Why a salary of $200k a year may not be enough to live on

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A Queensland mum has incited a fiery debate online after suggesting $200,000 a year salary might not be enough to live on.

Bec Craig, a Sunshine Coast coast based marketing coach, took to TikTok earlier this week to express her frustration at the current cost of living crisis.

The mum explained that despite some families earning $200,000 a year, they are not able to do anything besides simply “live” as it is just not enough money in this day and age.

“If someone could tell me what the f**k is going on that would be great,” she said in the fiery clip.

Do you think $200k a year is enough to live off?

“How is it that we have families earning $200,000 a year, dual income, and yet we can’t f**king afford to do much other than live?

“Literally my neighbour across the road pays $1000 rent a week to live, and we live in a really quiet place on the Sunshine Coast.

“My question is everybody earning over $200,000 a year and surviving really well? Like what the f**k are you doing?”

Her followers were quick to applaud Bec for speaking out and even shared their own financial stresses in the current climate.

“The government won’t step up, my wage pays my rent and nothing else,” one commented.

“My rent is $900 a week and I earn $1100. Recently widowed with two children, very hard.”

“We earn $210,000 and it’s so tight. Yes our four kids go to private school, they have braces, they do sport,” another shared.

“So yes, we could significantly cut costs, I get it. But we want them to be at those schools, we want to own our own house.

“There was a time where a combined income would have meant all that could be achieved comfortably, but not anymore.”

“Sounds ridiculous writing this but husband and I live in Sydney and earn $360k with a baby and it’s also tight,” one commenter added.

“$12k per month goes straight to mortgages and we don’t live lavishly. I don’t know how others do it.”

Others with lower incomes also voiced their opinions and stated that if a six-figure salary was not enough then people were simply “living beyond their means”.

“I’m on jobseeker, $700 a fortnight doing great,” one shared.

“Don’t go anywhere, don’t eat out. Otherwise great.”

“Single parent on $40,000 a year. I’m currently trying to sell things to live,” another shared.

“I wish I earnt that kind of money. The more you have the more you spend though.”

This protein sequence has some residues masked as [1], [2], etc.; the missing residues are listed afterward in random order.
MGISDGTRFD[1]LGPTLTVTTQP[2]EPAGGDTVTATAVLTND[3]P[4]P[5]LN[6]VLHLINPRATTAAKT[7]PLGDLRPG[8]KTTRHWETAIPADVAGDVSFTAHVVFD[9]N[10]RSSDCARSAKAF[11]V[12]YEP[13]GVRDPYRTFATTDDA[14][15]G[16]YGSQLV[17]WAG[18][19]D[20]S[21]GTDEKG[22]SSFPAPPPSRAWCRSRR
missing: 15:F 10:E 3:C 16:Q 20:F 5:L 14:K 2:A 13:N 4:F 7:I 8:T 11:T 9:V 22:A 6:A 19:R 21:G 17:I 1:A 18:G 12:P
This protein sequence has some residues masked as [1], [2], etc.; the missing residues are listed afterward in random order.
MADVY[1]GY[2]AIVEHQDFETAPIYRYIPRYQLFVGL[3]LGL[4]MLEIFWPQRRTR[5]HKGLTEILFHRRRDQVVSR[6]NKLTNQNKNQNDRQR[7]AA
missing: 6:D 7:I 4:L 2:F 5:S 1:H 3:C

“Husband and I are on an income of $100k combined, and we survive because we prioritise where our money goes,” another said.

“We are savers, hope that helps.”

Why earning six figures may no longer cut it

Earlier this year, a user on discussion site Reddit started a debate by stating that a $100,000 salary is the new $60,000.

The poster claimed that “people are still talking about $100k making them a high earner and being ‘rich’,” but disputed that belief due to high inflation and cost-of-living and housing crises.

David Rankin is an award-winning personal finance consultant, author and the director of Sort My Money, and said the notion of a “high salary” has shifted dramatically in recent years.

“A salary of $100,000 or more used to be considered an achievement, but it’s now more of a need than a want for many people,” Mr told news.com.au.

“Although wages have been growing at their fastest rate since the noughties, inflation means that our disposable incomes are actually shrinking.

“In the race between inflation and wages – so far, at least – inflation is winning.”

Mr Rankin agreed with the Reddit poster’s sentiment that earning $100,000 isn’t really what it once was.

“In 2024, I’d say $130,000 is the new $100,000,” he stated.

Money coach and author Max Phelps said a salary of $100,000 only produces a borrowing capacity of about $500,000, which is “a fraction” of the average home price.

“In Sydney, our most expensive capital, the average price for a house is now $1.37 million, requiring an outrageous $220,000 household income to be able to afford an 80 per cent loan, versus $140,000 for the average capital city,” Mr Phelps told news.com.au.

When they reach a six-figure income, many people learn that “the more we earn, the more we tend to spend”, he added.

“And so, we feel we need to earn to feel like we’re getting ahead.”

Mr Phelps, director of consultancy Golden Eggs, said the national savings rate is just 1.1 per cent of income.

“It’s no wonder we all feel like earning more must be the answer,” he said.

A survey by WeMoney found 48 per cent of Aussies are living pay check to pay check, and a third have missed a credit card or major bill payment or paid late in the past year.

Sixty per cent of people worry about their debt levels and a third don’t feel confident about their current financial position, it also found.

-With Shannon Molloy

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